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TOPIC-The future of food insecurity[Student Name]
Instructions: Replace the example wording in brackets below with your wording for each prompt.
IND101 Milestone 5 Template
Introduction paragraph (approx. 150–200 words):
[Example: In the year 2019, plug-in electric vehicles represented less than 2 percent of all vehicle sales in
the United States. Meanwhile, other nations, like China and Norway, have eclipsed the United States in
electric vehicle market share (Graham et al., 2021). There is no doubt from the international scientific
community that carbon emissions from traditional internal combustion engine vehicles contribute
significantly to climate change, and that electric vehicles represent a viable strategy to curb the
automotive industry’s negative impact on the environment. Why then do electric vehicle sales still lag in
the United States and what can be done to increase sales? The US government should increase the
incentives for the production and consumption of electric cars because the United States is falling
behind other nations in market share of electric cars, they are still too expensive for most consumers,
and research demonstrates that electric cars are effective at reducing carbon emissions, which
contribute to climate change.]
Outline:
I.
Supporting Point 1: [Example: The United States is falling behind other nations in market share
of electric cars]
A. Topic sentence: [Example: The United States, once a world leader in automotive
innovation, is quickly falling behind other nations in electric vehicle market share.]
B. Supporting detail: [Example: The largest EV market is China, with more than half of the
world’s EV sales (Sperling, 2018).]
C. Supporting detail: [Example: European Parliament and EU set 2020 targets for EVs and
charging stations in all EU member states (Noori & Tatari, 2016).]
II.
Supporting Point 2: [Example: Electric cars are too expensive for most consumers]
A. Topic sentence: [Continue adding content here and below as indicated in the examples
above]
B. Supporting detail:
C. Supporting detail:
III.
Supporting Point 3: [Example: Research demonstrates that electric cars are effective at reducing
carbon emissions, which contribute to climate change.]
A. Topic sentence:
B. Supporting detail:
C. Supporting detail:
IV.
Countering Opposing Perspectives
A. Topic sentence: [Example: Some researchers have argued that the shift from traditional
vehicles to electric vehicles should be slowed, not quickened, because of their
potentially harmful effects on the environment.]
B. Supporting detail: [Example: Electric vehicles are powered by batteries charged by
electricity, so some argue that the benefits of EVs are lessened because of the pollution
caused by the “dirty, coal-fired power plant” needed to create the energy (Sperling,
2018, p.12).]
C. Refuting detail: [Example: However, as we move away from coal toward renewable
energy like wind and solar power or nuclear energy, this negative effect is eliminated.
For example, Sperling (2018) noted that “in France, where most electricity comes from
nuclear power, the environmental benefits are enormous” (p 13).]
V.
Conclusion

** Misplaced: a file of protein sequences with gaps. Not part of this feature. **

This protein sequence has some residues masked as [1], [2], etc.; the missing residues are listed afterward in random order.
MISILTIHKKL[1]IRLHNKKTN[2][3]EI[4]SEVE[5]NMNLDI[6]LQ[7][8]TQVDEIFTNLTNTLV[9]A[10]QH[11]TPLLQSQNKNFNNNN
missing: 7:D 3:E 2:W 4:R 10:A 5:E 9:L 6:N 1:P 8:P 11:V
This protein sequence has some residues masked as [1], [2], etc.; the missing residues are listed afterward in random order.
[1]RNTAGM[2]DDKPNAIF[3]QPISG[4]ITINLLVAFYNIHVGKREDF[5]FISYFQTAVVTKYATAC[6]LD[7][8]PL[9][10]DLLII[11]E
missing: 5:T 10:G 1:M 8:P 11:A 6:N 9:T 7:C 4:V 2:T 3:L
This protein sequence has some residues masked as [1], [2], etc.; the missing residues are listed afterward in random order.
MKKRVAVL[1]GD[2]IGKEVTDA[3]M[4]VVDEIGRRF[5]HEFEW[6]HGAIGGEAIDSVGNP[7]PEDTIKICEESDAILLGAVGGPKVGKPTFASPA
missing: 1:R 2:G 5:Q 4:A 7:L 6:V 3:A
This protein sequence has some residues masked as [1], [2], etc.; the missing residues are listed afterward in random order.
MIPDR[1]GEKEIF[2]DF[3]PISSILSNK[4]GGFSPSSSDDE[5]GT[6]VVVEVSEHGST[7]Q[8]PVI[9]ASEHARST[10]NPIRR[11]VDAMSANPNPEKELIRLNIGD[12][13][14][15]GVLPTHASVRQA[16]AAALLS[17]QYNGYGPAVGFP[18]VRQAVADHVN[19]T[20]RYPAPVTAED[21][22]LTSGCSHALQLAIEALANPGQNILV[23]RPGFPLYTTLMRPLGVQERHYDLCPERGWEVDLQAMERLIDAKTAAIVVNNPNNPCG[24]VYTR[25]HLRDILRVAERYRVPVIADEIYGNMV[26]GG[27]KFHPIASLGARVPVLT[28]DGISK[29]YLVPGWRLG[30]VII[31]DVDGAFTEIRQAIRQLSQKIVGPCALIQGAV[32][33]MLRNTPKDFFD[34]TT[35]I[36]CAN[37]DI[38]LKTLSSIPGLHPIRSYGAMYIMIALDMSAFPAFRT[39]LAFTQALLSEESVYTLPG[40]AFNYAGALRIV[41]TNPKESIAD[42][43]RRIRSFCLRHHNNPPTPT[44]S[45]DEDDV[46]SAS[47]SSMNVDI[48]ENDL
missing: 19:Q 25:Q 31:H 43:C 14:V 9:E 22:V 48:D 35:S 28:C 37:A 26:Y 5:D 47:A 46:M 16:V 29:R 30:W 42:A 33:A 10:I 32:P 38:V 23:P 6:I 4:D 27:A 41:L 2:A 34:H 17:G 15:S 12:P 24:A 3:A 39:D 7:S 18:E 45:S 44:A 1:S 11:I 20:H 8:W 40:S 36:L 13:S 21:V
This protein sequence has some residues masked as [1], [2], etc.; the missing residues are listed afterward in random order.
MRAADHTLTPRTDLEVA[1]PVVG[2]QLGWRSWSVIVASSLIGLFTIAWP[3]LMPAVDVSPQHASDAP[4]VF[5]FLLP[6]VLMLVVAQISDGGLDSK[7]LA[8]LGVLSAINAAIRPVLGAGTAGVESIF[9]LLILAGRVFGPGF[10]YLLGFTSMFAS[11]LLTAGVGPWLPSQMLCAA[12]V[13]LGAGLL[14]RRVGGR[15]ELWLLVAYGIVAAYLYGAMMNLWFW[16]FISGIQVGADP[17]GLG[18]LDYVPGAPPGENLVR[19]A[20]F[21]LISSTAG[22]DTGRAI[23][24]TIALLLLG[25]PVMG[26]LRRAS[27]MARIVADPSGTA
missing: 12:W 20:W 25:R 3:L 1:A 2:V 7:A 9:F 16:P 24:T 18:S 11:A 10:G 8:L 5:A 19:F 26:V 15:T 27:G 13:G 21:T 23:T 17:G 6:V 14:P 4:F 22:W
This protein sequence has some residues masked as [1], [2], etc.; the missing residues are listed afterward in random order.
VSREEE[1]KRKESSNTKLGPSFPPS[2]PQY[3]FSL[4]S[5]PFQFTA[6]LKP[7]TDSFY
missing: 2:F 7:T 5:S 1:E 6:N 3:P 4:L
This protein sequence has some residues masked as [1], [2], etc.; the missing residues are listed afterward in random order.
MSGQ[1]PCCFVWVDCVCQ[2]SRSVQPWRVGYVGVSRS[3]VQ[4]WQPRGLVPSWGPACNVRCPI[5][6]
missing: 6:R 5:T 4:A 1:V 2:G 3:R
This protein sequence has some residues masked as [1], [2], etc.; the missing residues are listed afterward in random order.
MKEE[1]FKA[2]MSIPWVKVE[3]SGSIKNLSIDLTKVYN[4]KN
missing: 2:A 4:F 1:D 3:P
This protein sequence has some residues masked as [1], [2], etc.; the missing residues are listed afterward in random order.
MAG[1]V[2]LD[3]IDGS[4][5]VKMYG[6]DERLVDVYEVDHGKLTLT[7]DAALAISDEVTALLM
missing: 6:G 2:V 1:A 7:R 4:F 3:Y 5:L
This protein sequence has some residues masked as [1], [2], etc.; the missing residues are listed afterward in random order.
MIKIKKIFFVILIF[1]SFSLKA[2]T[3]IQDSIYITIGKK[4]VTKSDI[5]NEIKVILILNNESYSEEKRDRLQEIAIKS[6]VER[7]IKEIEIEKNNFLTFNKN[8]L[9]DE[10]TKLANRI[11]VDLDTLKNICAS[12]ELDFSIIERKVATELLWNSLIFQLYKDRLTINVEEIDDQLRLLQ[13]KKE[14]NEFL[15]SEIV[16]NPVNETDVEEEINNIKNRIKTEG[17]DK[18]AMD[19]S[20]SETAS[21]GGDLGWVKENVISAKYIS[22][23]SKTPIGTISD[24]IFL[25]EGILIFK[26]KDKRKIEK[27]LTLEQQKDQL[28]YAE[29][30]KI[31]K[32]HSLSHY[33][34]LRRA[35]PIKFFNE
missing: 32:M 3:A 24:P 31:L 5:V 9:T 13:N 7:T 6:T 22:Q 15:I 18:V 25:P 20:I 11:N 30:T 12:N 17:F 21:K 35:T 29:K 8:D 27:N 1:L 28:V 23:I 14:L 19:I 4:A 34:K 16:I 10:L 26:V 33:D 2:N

A. Review central ideas presented in body and make connection to thesis: [Example: It is
clear from the research that a transition to electric vehicles will significantly reduce
carbon emissions and contribute positively toward the global fight against climate
change. However, in order to facilitate this transition, the US government needs to
increase production and consumption incentives for electric vehicles since the US is
falling behind other nations in its market share of EVs, and American consumers are
slow to shift from traditional vehicles because of the cost.]
B. Closing thoughts: [Example: Climate change is a serious, global challenge affecting all of
humankind, and every step toward the transition to electric vehicles is a step in the right
direction.]
References
[Examples:
Dua, R., & White, K. (2020). Understanding latent demand for hybrid and plug-in electric vehicles using
large-scale longitudinal survey data of US new vehicle buyers. Energy Efficiency, 13(6), 1063–
1074.
http://vlib.excelsior.edu/login?url=https://search.ebscohost.com/login.aspx?direct=true&db=as
n&AN=145259635&site=eds-live&scope=site
Graham, J. D., Belton, K. B., & Suri, X. (2021). How China beat the US in electric vehicle manufacturing
and why it’s time for the United States to get serious about industrial policies. Issues in Science
& Technology, 37(2), 72–79.
http://vlib.excelsior.edu/login?url=https://search.ebscohost.com/login.aspx?direct=true&db=tf
h&AN=149318105&site=eds-live&scope=site
Noori, M., & Tatari, O. (2016). Development of an agent-based model for regional market penetration
projections of electric vehicles in the United States. Energy, 96, 215–230.
http://vlib.excelsior.edu/login?url=https://search.ebscohost.com/login.aspx?direct=true&db=ed
selp&AN=S0360544215016606&site=eds-live&scope=site
Sperling, D. (2018). Electric vehicles: Approaching the tipping point. Bulletin of the Atomic Scientists,
74(1), 11–18.
http://vlib.excelsior.edu/login?url=https://search.ebscohost.com/login.aspx?direct=true&db=ul
h&AN=127161734&site=eds-live&scope=site]

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